Russian officials and state employees are being asked to hand over their passports due to concerns they will flee the country.
While no universal policies have been made public, it has become increasingly common for the Russian government to seize the passports of any official they deem a flight risk, according to a recent investigation by Current Time and Radio Liberty.
The investigation, reported by the Moscow Times
, found that the restrictions on travel for government-adjacent Russians can vary by person and position — those less directly connected to the Kremlin are able to resign from their position to keep their passport.
Because the travel bans are an unspoken policy not based in law, exceptions and accommodations reportedly exist.
For example, obtaining permission to travel to a Russia-allied country is possible for less politically important individuals.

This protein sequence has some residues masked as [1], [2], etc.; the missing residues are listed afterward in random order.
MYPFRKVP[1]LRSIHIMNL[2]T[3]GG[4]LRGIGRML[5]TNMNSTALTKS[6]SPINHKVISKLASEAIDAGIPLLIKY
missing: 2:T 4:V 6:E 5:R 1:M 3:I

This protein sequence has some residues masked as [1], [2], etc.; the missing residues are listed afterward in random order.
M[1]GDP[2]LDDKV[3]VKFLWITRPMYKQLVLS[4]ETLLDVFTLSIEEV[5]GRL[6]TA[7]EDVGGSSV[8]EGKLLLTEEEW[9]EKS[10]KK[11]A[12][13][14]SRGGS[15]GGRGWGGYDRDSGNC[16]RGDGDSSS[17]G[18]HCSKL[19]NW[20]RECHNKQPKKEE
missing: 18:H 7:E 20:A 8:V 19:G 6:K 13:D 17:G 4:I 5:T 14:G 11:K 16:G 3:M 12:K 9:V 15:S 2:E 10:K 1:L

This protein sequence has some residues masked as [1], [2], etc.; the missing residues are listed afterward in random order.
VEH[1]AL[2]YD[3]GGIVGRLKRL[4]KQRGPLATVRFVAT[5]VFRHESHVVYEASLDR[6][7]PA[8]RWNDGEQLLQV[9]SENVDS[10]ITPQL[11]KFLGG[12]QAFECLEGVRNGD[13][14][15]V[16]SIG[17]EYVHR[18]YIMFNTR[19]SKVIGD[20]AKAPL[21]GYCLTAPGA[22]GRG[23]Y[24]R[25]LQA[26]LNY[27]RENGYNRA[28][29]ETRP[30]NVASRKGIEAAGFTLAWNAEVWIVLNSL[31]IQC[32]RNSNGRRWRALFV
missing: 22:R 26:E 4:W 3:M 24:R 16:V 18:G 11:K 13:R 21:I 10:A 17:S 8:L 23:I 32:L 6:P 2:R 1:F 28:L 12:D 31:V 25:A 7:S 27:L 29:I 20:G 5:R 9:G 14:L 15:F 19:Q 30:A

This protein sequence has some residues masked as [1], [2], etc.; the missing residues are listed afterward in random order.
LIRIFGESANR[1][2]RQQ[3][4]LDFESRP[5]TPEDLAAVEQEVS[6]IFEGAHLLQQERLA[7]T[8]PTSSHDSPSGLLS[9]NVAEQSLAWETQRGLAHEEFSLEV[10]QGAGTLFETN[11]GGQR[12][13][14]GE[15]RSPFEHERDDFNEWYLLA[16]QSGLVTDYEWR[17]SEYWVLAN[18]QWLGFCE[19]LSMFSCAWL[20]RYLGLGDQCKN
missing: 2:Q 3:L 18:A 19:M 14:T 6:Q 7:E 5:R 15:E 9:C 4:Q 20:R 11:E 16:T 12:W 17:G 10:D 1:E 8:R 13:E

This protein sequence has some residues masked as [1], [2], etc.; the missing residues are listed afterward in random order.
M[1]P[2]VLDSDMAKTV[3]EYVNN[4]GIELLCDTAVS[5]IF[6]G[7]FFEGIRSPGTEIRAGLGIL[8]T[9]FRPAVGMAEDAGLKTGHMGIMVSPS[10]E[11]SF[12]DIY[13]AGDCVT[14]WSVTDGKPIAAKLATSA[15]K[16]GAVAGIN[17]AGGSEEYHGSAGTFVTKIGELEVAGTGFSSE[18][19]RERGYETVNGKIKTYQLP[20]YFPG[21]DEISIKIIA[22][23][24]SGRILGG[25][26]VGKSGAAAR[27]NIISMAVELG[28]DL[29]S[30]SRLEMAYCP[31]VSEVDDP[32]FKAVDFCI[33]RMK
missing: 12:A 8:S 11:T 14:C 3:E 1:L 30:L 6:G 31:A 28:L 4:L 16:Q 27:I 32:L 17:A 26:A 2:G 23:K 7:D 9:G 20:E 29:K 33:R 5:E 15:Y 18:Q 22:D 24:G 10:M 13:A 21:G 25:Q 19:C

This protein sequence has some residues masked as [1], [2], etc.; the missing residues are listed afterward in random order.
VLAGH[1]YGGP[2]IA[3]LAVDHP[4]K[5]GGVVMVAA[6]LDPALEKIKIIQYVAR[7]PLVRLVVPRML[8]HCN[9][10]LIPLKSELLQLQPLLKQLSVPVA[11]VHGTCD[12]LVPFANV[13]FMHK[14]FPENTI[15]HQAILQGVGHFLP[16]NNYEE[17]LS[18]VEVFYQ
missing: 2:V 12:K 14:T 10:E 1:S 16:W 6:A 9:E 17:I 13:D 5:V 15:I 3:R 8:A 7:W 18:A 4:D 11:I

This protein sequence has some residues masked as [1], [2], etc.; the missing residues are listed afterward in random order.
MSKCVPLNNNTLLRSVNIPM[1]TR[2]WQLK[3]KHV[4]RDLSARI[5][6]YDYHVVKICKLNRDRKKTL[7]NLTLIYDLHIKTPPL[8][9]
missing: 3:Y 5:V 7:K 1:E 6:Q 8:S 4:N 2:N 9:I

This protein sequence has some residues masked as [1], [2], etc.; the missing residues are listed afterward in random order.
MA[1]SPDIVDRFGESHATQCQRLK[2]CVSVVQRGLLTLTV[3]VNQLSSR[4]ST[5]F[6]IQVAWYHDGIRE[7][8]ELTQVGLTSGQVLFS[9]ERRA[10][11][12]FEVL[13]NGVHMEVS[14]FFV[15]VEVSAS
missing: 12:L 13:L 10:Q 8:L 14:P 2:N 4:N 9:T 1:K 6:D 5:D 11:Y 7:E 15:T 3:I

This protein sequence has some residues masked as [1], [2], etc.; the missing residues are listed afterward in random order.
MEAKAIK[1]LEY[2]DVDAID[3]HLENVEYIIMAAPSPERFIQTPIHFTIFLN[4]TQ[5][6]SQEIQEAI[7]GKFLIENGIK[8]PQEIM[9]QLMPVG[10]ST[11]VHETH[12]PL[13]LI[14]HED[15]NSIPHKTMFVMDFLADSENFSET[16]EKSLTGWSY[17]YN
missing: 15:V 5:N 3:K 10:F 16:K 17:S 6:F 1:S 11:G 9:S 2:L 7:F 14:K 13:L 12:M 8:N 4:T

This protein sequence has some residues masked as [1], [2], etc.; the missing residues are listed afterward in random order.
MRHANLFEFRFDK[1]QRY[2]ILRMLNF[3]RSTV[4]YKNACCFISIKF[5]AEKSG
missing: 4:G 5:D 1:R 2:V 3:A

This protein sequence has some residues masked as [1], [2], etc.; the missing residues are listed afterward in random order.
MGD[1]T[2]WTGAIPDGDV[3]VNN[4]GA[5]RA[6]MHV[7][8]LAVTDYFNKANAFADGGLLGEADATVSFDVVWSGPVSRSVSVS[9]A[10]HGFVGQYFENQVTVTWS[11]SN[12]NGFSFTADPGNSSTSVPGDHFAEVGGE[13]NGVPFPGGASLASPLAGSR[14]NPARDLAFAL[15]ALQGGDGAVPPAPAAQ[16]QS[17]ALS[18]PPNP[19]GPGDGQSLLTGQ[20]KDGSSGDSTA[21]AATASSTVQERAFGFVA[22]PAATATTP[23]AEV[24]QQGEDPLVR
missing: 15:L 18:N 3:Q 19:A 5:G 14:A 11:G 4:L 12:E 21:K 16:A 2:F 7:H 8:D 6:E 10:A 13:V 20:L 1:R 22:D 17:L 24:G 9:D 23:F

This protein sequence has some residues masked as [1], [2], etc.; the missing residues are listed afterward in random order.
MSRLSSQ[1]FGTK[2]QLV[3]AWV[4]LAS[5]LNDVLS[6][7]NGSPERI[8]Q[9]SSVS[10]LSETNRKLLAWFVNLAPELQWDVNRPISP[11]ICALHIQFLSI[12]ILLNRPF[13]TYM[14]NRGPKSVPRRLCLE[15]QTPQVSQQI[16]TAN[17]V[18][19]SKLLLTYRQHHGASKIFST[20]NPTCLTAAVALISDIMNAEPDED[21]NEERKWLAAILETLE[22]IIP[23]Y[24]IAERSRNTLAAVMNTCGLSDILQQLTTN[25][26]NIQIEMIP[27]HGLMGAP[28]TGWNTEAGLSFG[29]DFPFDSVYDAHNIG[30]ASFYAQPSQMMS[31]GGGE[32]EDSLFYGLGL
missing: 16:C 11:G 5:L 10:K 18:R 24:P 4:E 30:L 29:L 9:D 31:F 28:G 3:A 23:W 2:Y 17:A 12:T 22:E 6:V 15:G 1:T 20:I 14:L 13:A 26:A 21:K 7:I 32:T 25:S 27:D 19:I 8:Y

The investigation found it was unlikely for Kremlin employees to be allowed out of Russia at all.
Wealthy Russians have increasingly been attempting to avoid being drafted into Russian President Vladimir Putin’s invasion of Ukraine by applying for citizenship in the Caribbean nation of Grenada.
Russians with the financial means to do so have been applying for citizenship in Grenada through an investment initiative that allows an applicant to receive a passport to the country for a minimum investment of $150,000 or a government approved real estate purchase at a cost of $350,000, Bloomberg reported.